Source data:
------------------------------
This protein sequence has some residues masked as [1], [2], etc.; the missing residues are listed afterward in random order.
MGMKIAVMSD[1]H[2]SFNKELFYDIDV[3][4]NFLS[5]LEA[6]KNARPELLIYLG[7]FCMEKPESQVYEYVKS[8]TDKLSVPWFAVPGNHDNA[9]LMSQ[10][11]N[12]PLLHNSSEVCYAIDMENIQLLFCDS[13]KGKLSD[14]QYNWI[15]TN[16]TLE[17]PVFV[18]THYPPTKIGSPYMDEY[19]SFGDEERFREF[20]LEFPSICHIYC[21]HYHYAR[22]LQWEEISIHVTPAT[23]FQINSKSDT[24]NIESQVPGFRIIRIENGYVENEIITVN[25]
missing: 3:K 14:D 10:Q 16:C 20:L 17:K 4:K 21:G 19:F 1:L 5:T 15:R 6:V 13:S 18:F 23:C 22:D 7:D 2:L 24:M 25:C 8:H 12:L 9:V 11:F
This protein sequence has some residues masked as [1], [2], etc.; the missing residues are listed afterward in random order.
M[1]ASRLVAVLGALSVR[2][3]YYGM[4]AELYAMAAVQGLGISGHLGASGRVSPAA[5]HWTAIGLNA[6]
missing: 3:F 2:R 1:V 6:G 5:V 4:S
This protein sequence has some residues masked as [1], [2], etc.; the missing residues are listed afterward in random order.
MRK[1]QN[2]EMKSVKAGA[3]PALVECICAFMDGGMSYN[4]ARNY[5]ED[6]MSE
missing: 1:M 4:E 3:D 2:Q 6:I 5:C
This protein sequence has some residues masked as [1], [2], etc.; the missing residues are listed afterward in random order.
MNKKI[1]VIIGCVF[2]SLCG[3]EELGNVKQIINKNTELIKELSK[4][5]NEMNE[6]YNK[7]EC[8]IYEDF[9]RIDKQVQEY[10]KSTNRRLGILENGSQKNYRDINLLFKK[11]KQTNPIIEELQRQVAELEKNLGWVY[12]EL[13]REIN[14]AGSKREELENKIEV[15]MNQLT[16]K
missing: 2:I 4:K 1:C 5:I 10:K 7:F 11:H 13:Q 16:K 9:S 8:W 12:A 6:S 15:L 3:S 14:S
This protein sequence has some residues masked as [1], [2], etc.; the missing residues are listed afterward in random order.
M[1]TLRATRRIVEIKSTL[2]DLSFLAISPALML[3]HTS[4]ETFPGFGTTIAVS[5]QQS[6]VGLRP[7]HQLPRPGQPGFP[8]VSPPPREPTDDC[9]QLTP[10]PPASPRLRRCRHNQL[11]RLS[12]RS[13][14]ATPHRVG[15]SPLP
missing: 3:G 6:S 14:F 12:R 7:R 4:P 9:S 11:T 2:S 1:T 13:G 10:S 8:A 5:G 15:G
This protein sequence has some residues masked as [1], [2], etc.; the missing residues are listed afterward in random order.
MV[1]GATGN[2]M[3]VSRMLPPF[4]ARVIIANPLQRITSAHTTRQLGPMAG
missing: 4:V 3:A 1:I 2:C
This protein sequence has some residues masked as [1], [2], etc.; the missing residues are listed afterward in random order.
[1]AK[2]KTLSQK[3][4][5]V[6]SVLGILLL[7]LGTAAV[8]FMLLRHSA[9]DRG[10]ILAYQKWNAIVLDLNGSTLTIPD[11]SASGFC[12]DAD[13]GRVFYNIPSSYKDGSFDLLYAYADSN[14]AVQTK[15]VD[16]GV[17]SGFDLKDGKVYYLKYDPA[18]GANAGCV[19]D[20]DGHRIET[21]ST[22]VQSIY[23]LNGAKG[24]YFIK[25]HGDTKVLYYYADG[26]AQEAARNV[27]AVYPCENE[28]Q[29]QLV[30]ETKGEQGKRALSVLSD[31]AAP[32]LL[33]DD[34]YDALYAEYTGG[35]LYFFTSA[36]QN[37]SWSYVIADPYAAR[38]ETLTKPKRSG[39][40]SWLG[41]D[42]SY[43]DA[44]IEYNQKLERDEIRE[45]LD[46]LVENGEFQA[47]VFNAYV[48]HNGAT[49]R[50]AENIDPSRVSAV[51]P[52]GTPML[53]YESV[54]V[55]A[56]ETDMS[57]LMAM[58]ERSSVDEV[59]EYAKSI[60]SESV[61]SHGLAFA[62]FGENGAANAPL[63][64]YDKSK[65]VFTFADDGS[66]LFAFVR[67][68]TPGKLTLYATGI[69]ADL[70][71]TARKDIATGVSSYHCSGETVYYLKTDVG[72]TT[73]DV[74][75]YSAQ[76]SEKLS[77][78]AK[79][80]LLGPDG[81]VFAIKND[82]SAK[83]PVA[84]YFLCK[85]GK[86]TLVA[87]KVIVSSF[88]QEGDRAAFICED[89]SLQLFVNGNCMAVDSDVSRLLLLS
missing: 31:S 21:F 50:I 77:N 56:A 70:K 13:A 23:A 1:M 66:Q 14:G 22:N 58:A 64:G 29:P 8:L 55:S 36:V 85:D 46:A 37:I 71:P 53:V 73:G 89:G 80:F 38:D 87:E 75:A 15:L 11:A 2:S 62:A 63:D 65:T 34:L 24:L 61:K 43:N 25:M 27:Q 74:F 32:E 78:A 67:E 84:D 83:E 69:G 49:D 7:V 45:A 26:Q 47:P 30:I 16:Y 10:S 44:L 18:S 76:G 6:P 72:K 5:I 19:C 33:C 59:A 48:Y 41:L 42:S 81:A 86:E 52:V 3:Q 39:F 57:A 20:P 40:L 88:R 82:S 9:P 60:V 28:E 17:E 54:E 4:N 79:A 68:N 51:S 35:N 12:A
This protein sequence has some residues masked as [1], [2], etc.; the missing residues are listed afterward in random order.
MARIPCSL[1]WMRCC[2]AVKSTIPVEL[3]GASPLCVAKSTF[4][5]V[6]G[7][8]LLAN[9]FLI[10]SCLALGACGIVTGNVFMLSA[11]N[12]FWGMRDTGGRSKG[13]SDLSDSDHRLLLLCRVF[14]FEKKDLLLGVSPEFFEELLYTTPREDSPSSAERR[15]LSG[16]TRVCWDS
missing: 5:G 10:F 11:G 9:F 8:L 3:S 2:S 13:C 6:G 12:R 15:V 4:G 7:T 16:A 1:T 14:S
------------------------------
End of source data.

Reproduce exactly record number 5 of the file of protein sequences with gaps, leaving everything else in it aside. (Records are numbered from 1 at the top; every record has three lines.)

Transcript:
This protein sequence has some residues masked as [1], [2], etc.; the missing residues are listed afterward in random order.
M[1]TLRATRRIVEIKSTL[2]DLSFLAISPALML[3]HTS[4]ETFPGFGTTIAVS[5]QQS[6]VGLRP[7]HQLPRPGQPGFP[8]VSPPPREPTDDC[9]QLTP[10]PPASPRLRRCRHNQL[11]RLS[12]RS[13][14]ATPHRVG[15]SPLP
missing: 3:G 6:S 14:F 12:R 7:R 4:P 9:S 11:T 2:S 1:T 13:G 10:S 8:A 5:G 15:G